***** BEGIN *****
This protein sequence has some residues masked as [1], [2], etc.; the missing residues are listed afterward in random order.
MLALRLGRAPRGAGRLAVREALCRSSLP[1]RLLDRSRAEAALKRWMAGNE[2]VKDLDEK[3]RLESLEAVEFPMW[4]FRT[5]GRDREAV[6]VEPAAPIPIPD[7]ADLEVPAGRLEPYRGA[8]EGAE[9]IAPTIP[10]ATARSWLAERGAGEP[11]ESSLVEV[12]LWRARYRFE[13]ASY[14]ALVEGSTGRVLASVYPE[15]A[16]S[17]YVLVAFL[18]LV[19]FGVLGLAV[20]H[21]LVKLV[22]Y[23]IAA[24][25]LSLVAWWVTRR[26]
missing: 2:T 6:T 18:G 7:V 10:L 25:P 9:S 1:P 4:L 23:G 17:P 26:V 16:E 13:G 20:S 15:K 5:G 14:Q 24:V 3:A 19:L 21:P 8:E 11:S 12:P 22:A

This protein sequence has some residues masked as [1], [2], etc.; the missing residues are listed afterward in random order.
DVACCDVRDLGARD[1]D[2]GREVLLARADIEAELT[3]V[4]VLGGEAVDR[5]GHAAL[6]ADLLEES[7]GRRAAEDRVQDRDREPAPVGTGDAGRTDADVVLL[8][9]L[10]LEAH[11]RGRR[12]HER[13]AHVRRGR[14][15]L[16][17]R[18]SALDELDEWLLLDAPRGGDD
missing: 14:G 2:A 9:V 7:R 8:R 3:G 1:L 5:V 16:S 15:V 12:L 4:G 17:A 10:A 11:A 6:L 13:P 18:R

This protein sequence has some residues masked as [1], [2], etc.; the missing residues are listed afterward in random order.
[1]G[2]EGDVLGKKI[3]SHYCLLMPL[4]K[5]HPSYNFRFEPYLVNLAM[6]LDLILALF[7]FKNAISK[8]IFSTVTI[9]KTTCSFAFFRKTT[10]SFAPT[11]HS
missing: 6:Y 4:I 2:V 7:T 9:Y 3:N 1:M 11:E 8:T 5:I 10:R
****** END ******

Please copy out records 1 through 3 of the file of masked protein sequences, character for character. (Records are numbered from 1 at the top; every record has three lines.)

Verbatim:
This protein sequence has some residues masked as [1], [2], etc.; the missing residues are listed afterward in random order.
MLALRLGRAPRGAGRLAVREALCRSSLP[1]RLLDRSRAEAALKRWMAGNE[2]VKDLDEK[3]RLESLEAVEFPMW[4]FRT[5]GRDREAV[6]VEPAAPIPIPD[7]ADLEVPAGRLEPYRGA[8]EGAE[9]IAPTIP[10]ATARSWLAERGAGEP[11]ESSLVEV[12]LWRARYRFE[13]ASY[14]ALVEGSTGRVLASVYPE[15]A[16]S[17]YVLVAFL[18]LV[19]FGVLGLAV[20]H[21]LVKLV[22]Y[23]IAA[24][25]LSLVAWWVTRR[26]
missing: 2:T 6:T 18:G 7:V 10:L 25:P 9:S 1:P 4:L 23:G 17:P 26:V 16:E 13:G 20:S 15:K 5:G 14:Q 24:V 3:A 19:L 21:P 8:E 11:S 12:P 22:A

This protein sequence has some residues masked as [1], [2], etc.; the missing residues are listed afterward in random order.
DVACCDVRDLGARD[1]D[2]GREVLLARADIEAELT[3]V[4]VLGGEAVDR[5]GHAAL[6]ADLLEES[7]GRRAAEDRVQDRDREPAPVGTGDAGRTDADVVLL[8][9]L[10]LEAH[11]RGRR[12]HER[13]AHVRRGR[14][15]L[16][17]R[18]SALDELDEWLLLDAPRGGDD
missing: 14:G 2:A 9:V 7:R 8:R 3:G 1:L 5:V 16:S 15:V 12:L 4:G 17:A 10:A 11:A 6:L 13:P 18:R

This protein sequence has some residues masked as [1], [2], etc.; the missing residues are listed afterward in random order.
[1]G[2]EGDVLGKKI[3]SHYCLLMPL[4]K[5]HPSYNFRFEPYLVNLAM[6]LDLILALF[7]FKNAISK[8]IFSTVTI[9]KTTCSFAFFRKTT[10]SFAPT[11]HS
missing: 6:Y 4:I 2:V 7:T 9:Y 3:N 1:M 11:E 8:T 5:I 10:R